Sontag in our times
Internationally renowned author, intellectual and activist Susan Sontag left a strong impression on the modern world
In many ways Susan Sontag embodied our own time, our language and our concerns.
Her ideas sparked heavy admiration and equally heavy disagreement—she was a marker in our lives, and now, suddenly at the age of 71, she is gone, leaving a whistling empty space. Her myriad accomplishments have a kaleidoscopic quality—there are too many prisms, too many endeavors to fit into one brief piece; the real appraisal of her 17 books, her films and role as human-rights activist will come later.
But right now there is a numbed shocked sense of loss in New York. It was clear when she wasn’t able to come to the memorial for her old friend and publisher Roger Strauss that she was losing her long battle with cancer. Still, she seemed too strong to die—she had faced down cancer so many times, she would pull through again. After all, she had accomplished the unimaginable—she had become a national and international celebrity, a feat not thought possible in the United States for a public intellectual, and definitely not for a woman.
Norman Mailer’s meteoric fame started in a more traditional Hemingway manner: He had written the great American war novel and then kept on going. Saul Bellow and more recently Philip Roth made their reputation as literary novelists—both of them have preferred staying out of the public eye. Sontag was something else.
She hit the New York literary scene in the best of times, the dazzling early 1960s. The vibrant New York literary culture then was in a perfect place to receive this dramatic tall American girl with a mane of black hair and shiny prune-colored eyes back from Paris with a small son, David Rieff, never enough money, lots of pluck and a French aesthetic braided to University of Chicago graduate philosophy courses. She seemed to be a sort of combination of Hannah Arendt (her hero) and Jean-Luc Godard.
She met William Phillips, the editor of the Partisan Review, at a party and point-blank asked him how she could get an article published in PR. Phillips said, “Send it to me.” She did, and soon her 1964 “Notes on Camp” was causing a sensation and breathing new life into the publication.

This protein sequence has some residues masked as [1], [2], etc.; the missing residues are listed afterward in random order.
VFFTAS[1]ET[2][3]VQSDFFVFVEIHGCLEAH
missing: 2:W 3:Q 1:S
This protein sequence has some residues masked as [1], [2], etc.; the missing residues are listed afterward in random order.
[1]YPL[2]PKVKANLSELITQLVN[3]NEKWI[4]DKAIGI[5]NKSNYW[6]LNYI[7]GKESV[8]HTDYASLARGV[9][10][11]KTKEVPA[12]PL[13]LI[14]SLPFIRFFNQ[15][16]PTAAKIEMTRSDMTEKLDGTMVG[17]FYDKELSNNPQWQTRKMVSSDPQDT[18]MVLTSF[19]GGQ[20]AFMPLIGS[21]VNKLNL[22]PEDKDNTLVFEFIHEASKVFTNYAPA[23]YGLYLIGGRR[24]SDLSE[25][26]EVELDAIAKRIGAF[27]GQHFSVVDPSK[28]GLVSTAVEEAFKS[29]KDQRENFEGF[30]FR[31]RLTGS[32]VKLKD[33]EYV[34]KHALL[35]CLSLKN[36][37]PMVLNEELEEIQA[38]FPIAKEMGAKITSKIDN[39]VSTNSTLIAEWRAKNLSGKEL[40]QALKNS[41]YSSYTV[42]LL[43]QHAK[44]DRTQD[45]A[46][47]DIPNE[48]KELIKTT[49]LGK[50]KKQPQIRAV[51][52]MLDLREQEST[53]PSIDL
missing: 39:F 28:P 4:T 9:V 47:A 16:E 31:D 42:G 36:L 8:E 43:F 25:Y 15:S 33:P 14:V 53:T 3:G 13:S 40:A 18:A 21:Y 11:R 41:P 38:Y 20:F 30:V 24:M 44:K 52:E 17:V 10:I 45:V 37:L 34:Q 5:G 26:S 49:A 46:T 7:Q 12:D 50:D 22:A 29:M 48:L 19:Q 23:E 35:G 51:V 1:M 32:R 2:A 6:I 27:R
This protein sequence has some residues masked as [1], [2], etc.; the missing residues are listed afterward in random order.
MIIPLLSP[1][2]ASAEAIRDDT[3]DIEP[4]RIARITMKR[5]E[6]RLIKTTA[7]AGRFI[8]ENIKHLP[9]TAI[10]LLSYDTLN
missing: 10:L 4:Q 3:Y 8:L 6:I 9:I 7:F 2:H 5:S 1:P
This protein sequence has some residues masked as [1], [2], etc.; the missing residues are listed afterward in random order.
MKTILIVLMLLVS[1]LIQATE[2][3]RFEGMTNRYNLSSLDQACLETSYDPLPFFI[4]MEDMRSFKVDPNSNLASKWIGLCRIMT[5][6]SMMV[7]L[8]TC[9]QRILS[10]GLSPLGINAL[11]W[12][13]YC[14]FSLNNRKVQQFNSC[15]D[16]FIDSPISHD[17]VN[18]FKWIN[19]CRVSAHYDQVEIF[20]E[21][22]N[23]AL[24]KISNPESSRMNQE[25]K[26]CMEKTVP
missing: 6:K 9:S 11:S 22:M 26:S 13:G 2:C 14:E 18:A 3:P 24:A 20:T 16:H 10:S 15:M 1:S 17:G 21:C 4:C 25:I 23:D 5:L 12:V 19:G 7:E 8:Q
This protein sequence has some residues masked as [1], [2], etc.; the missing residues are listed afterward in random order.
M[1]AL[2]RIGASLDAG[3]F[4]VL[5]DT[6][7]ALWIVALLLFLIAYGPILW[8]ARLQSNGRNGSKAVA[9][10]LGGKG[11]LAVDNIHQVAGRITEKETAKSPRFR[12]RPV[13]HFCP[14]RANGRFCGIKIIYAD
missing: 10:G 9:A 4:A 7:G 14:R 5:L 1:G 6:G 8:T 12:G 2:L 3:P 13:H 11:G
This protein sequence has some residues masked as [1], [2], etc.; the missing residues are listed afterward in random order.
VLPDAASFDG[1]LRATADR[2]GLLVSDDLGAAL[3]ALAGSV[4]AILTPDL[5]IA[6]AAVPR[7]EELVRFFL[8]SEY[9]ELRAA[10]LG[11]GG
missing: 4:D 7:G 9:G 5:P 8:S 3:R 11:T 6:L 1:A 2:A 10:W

At the same time she gave the readers of the predictably left-wing and also musty The Nation a sudden shock with her daring, for the times, outing of the underground film Scorpio Rising. The film announced straight-out its homosexual aesthetic, with none of the coded literary concealment that had been de rigueur during the 1950s, when the plays of Tennessee Williams encoded homosexuality in a presumed hetero context.
Despite the strong New York and California (in California it was the Beats) literary culture of the early ‘60s, what was happening almost unnoticed was that, while the country was teetering on a cultural revolution and things were changing fast, the language of the “hot literary center” was old-fashioned and stale, the avant-garde had become the rear garde—it wasn’t ushering in the new.
The literary early ‘60s is now remembered as a golden publishing time. And so it was. But the social critics that published in PR, Commentary, The Nation and Dissent were still behind a decade; they didn’t sense the cultural tidal wave that was coming in this country and were also provincial about Europe. Sontag was to steer PR away from its Trotsky-versus-Stalin mania left over from the ‘30s; she gave a French touch to the newly founded New York Review of Books, which had a tendency to be too academic British, and became one of the writers who by contrast at least made The New Yorker somewhat aware that it had gotten too mired in jokes and short fiction about the suburbs.